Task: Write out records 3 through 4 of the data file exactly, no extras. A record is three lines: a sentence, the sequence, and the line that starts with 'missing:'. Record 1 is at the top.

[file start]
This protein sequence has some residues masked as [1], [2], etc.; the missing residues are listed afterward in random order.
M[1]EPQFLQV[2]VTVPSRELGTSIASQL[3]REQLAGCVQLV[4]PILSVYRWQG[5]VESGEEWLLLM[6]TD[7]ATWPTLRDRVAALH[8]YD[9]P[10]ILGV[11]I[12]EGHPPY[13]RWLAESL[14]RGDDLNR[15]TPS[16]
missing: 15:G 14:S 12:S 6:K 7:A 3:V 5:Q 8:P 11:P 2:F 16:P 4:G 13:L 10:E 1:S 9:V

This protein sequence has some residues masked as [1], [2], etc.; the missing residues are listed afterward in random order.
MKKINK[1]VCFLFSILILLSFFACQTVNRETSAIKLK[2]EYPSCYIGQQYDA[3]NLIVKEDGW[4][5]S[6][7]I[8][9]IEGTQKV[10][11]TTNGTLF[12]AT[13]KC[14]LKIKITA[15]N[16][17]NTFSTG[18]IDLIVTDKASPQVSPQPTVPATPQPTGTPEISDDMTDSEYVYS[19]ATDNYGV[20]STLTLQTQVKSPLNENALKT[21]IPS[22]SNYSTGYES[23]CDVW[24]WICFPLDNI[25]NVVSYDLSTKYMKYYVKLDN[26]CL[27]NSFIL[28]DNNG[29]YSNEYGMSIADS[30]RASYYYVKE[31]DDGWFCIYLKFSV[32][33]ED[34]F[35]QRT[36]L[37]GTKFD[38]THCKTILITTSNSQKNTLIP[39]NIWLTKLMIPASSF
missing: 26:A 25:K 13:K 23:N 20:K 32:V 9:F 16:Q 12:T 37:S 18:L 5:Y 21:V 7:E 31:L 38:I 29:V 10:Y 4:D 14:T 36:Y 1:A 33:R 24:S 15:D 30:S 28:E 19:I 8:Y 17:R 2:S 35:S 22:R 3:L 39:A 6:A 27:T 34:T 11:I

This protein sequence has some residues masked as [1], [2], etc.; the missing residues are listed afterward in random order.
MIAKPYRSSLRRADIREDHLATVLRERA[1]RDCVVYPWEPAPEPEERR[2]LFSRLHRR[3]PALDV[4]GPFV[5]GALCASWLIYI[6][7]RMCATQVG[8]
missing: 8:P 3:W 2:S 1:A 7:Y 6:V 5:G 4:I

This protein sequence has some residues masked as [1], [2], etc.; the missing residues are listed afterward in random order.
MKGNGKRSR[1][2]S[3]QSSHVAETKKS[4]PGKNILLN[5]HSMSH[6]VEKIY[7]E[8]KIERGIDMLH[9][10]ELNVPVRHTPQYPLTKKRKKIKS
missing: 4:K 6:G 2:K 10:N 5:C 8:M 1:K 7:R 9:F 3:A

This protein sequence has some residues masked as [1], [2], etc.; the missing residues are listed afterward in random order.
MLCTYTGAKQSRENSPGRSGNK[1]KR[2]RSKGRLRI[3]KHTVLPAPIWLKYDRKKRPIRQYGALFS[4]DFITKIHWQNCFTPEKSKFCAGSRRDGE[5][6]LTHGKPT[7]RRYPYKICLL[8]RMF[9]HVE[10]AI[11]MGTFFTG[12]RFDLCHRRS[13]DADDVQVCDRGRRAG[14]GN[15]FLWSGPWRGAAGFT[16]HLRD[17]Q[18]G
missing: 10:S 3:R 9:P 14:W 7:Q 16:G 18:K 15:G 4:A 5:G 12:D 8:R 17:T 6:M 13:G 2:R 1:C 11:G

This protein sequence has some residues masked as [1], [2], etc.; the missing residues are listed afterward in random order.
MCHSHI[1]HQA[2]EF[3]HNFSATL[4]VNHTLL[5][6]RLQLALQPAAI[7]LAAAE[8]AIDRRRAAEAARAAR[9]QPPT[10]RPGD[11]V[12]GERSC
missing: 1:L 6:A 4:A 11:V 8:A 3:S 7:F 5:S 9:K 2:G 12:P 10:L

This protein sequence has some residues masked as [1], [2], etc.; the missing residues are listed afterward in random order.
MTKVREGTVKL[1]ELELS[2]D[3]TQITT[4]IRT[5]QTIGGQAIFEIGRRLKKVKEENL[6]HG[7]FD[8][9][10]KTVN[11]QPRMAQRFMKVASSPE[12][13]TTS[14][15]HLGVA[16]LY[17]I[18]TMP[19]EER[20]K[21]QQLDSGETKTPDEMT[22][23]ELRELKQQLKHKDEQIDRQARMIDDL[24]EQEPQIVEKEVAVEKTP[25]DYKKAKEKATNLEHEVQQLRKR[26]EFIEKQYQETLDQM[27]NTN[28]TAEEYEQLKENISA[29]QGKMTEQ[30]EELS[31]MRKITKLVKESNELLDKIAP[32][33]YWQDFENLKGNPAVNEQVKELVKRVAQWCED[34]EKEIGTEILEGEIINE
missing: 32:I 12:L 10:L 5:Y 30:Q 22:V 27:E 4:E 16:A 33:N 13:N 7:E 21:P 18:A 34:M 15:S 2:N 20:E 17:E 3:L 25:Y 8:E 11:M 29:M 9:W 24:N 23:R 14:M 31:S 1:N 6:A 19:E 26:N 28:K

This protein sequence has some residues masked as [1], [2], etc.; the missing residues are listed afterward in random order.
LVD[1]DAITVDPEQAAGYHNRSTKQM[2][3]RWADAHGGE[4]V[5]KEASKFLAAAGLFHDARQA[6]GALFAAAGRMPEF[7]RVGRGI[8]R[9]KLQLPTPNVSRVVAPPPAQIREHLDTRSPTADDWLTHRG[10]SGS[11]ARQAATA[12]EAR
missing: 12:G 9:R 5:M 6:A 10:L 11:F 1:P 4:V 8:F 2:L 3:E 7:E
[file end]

This protein sequence has some residues masked as [1], [2], etc.; the missing residues are listed afterward in random order.
MIAKPYRSSLRRADIREDHLATVLRERA[1]RDCVVYPWEPAPEPEERR[2]LFSRLHRR[3]PALDV[4]GPFV[5]GALCASWLIYI[6][7]RMCATQVG[8]
missing: 8:P 3:W 2:S 1:A 7:Y 6:V 5:G 4:I

This protein sequence has some residues masked as [1], [2], etc.; the missing residues are listed afterward in random order.
MKGNGKRSR[1][2]S[3]QSSHVAETKKS[4]PGKNILLN[5]HSMSH[6]VEKIY[7]E[8]KIERGIDMLH[9][10]ELNVPVRHTPQYPLTKKRKKIKS
missing: 4:K 6:G 2:K 10:N 5:C 8:M 1:K 7:R 9:F 3:A